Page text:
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The following system is used to assess the quality and importance of an article on a particular topic.



The system is based on a letter scheme which reflects principally how factually complete the article is, though the content and language quality are also factors. Once an article reaches the A-Class, it is considered "complete", although edits will continue to be made.

WikiProject quality assessments

The quality assessments are mainly performed by members of WikiProjects, who tag talk pages of articles.


There is a separate scale for rating articles for importance or priority, which is unrelated to the quality scale . Unlike the quality scale, the priority scale varies based on the project scope.

The criteria is judged by using both manual assessment by a WikiProject member, and "external interest" judged by links-in, interwiki links and number of hits.

By "priority" or "importance" of topics, we generally mean to indicate the level of expectation or desire that the topic should be covered in the Research Wiki.

WikiProject importance assessments

Within a WikiProject, importance or priority must be regarded as a relative term. If importance values are applied within a specific project, these only reflect the perceived importance to that project. An article judged to be "Top-Importance" in one WikiProject's context may be only "Low-Importance" for another WikiProject.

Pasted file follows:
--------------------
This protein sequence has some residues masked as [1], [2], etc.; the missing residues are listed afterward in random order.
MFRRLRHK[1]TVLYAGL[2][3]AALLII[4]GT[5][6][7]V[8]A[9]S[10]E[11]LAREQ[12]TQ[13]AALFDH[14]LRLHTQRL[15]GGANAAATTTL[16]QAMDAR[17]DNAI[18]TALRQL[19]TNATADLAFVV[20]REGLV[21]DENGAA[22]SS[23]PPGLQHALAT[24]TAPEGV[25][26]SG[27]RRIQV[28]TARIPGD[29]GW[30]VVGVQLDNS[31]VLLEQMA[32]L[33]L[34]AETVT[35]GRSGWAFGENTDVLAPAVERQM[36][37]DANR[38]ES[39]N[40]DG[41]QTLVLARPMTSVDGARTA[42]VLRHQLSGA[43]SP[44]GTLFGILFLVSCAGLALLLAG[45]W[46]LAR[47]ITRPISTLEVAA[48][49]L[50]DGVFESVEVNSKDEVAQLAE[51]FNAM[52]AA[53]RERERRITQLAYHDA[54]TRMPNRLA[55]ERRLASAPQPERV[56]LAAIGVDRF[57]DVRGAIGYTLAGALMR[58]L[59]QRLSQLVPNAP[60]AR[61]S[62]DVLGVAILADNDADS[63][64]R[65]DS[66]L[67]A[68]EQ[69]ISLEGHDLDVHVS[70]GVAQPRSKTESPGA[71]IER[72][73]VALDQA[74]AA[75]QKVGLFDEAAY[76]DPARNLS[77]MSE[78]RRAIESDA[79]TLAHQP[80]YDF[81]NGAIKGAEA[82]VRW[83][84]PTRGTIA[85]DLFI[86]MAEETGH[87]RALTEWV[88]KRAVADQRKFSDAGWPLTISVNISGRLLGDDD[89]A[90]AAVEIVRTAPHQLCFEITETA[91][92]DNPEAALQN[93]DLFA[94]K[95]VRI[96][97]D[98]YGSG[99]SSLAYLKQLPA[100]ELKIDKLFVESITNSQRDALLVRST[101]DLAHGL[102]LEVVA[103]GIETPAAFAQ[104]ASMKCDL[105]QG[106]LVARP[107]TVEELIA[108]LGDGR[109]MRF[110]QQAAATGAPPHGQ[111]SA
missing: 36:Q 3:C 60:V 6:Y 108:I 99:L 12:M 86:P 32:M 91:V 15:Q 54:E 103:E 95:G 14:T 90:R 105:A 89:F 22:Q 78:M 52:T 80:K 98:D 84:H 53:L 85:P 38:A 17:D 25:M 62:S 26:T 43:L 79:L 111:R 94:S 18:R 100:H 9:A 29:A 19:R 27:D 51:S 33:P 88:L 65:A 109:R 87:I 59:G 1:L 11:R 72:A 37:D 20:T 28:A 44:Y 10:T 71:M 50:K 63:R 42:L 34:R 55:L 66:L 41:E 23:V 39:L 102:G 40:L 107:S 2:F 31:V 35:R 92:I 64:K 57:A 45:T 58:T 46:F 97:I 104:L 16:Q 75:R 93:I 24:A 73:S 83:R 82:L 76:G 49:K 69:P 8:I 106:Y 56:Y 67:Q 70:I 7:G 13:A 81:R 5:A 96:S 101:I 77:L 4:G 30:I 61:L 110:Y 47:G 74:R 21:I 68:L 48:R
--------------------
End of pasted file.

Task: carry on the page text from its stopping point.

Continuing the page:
Consider a hierarchy such as History -> History of Europe -> History of Poland -> Polish kings and queens. An article labeled as "Top-Importance" for the subject of history would almost certainly warrant inclusion in all general releases. A "Top-Importance" article for the history of Poland would be a reasonable candidate for inclusion, but some "Top-Importance" articles on Polish kings & queens may not be included in early releases.

Ranking within a subject area is very helpful in deciding which articles are included first as the scope of the expands.